Pathologist pens medical mystery | Adapting breast cancer risk scores for men | Hematology market overview

Dear LabPulse Member,

In the U.S., the Thanksgiving break approaches, and with it comes time for R&R and catching up on reading.

You may want to check out the new medical/mystery fiction book the Queen of All Poisons by Dr. Barbarajean Magnani, PhD, a professor of anatomic and clinical pathology at Tufts University School of Medicine in Boston. I'm a big mystery fan and recently read the book and interviewed the author in person.

Today, we published a feature based on the interview and book, which revolves around Dr. Lily Robinson, an expert in toxicology who works for the U.S. government as an assassin using homegrown poisons, on top of maintaining her clinical practice.

Recent clinical news includes a report about the interpretation of predictive risk scores using the Oncotype DX test for breast cancers occurring in men. Men account for a very small number of breast cancers, and it's been unclear whether the risk score could be used in the same way as in women in terms of predicting the risk of relapse and guiding chemotherapy treatment for early-stage breast cancers. Researchers at the Vanderbilt-Ingram Cancer Center reviewed data from the National Cancer Database and found, in fact, that while the recurrence risk score for men was associated with mortality rates, the association was different than what has been reported for women with breast cancer.

Thyroid function is commonly evaluated with thyroid-stimulating hormone tests, but some experts believe testing is being overdone in people who are asymptomatic. In a new clinical practice guideline, the Canadian Task Force on Preventive Health Care advised against screening asymptomatic adults, finding a lack of evidence for benefits.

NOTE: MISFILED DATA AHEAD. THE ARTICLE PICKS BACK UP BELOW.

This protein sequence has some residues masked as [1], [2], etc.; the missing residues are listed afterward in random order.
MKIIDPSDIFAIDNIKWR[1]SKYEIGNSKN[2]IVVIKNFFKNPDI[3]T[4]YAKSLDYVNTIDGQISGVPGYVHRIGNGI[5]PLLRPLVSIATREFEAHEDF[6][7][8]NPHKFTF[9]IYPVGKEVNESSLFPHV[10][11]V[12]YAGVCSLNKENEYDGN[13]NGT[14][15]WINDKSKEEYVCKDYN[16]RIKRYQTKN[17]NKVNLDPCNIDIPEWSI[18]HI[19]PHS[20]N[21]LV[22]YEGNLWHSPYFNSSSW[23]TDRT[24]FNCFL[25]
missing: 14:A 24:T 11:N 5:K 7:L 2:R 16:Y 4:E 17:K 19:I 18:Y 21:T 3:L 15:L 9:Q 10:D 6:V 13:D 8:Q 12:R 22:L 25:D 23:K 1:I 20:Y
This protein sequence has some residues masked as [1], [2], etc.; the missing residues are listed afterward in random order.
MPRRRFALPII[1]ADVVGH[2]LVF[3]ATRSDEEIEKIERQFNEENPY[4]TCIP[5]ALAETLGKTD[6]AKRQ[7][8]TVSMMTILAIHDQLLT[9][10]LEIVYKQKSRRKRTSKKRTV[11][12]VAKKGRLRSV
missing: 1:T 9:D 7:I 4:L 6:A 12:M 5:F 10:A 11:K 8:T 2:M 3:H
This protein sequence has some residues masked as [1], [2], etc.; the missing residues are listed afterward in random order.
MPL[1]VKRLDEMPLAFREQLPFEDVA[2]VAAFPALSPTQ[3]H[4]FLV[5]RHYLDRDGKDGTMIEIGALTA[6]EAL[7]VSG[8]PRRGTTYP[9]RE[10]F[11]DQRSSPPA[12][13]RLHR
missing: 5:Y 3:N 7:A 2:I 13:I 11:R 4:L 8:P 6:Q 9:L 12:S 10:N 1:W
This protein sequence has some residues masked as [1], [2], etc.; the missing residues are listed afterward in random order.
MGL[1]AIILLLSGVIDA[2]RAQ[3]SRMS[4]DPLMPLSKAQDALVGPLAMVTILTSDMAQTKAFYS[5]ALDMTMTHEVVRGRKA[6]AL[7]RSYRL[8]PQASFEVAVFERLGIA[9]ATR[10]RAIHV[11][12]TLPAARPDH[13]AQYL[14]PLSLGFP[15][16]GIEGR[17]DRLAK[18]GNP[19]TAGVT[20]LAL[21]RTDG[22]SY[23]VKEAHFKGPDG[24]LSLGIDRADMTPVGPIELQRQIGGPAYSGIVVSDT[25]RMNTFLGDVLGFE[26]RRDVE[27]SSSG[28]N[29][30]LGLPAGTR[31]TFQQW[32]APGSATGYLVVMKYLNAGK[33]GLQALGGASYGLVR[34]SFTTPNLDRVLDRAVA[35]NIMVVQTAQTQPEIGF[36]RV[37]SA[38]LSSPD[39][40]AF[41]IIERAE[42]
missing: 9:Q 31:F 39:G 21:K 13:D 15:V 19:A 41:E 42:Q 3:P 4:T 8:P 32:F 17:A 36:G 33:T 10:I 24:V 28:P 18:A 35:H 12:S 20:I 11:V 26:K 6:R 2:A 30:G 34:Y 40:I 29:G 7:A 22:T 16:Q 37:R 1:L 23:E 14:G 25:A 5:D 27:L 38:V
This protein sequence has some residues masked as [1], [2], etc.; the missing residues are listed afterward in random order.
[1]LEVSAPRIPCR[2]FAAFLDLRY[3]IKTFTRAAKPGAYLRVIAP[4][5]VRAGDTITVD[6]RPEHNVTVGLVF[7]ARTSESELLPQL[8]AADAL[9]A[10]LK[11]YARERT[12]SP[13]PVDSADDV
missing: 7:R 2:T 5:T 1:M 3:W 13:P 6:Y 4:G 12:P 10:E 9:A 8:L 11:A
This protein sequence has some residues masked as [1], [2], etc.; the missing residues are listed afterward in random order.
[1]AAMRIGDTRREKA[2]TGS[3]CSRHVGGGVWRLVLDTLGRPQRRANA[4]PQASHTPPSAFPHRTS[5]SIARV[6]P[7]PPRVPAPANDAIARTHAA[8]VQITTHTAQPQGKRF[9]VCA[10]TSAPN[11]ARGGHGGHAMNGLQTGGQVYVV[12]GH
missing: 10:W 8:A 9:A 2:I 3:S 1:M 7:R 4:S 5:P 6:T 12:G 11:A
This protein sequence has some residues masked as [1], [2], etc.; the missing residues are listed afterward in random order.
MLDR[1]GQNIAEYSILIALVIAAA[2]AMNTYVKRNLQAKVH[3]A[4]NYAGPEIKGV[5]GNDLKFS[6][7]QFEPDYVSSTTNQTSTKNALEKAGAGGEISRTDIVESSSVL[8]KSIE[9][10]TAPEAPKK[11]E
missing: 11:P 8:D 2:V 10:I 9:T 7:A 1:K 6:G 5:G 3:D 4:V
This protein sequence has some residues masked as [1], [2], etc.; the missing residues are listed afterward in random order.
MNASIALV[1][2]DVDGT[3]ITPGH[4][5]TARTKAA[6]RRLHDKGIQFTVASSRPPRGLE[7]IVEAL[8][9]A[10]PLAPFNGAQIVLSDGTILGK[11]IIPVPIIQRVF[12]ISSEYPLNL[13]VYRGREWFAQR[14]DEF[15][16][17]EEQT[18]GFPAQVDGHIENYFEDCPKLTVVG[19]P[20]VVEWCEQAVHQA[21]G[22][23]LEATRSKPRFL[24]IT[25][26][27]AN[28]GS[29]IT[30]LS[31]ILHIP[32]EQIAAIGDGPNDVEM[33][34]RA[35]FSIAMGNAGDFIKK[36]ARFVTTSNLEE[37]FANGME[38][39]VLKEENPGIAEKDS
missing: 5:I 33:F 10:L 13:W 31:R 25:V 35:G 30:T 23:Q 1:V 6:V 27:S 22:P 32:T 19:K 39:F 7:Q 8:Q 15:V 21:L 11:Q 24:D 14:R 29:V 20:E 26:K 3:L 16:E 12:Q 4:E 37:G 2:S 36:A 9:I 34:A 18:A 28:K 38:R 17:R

The guideline differs from other sets of recommendations; for example, the U.S. Preventive Services Task Force has concluded that there is not enough evidence to recommend for or against screening for people who have no symptoms of underlying thyroid disease. In an editorial about the Canadian guideline, Mayo Clinic specialists flagged potential harms associated with screening, including overuse of the drug levothyroxine.

On the business front, Bruce Carlson, publisher of market research firm Kalorama Information, provided an overview of the hematology IVD market. Hematology will remain the second-largest volume of global IVD procedures, with the number of tests increasing 5.3% per year to nearly 6.7 billion in 2024, according to figures from Kalorama, which is a sister company of Growth in related IVD product sales during the same time frame will expand 5.5% annually to more than $5.6 billion, the company estimates.

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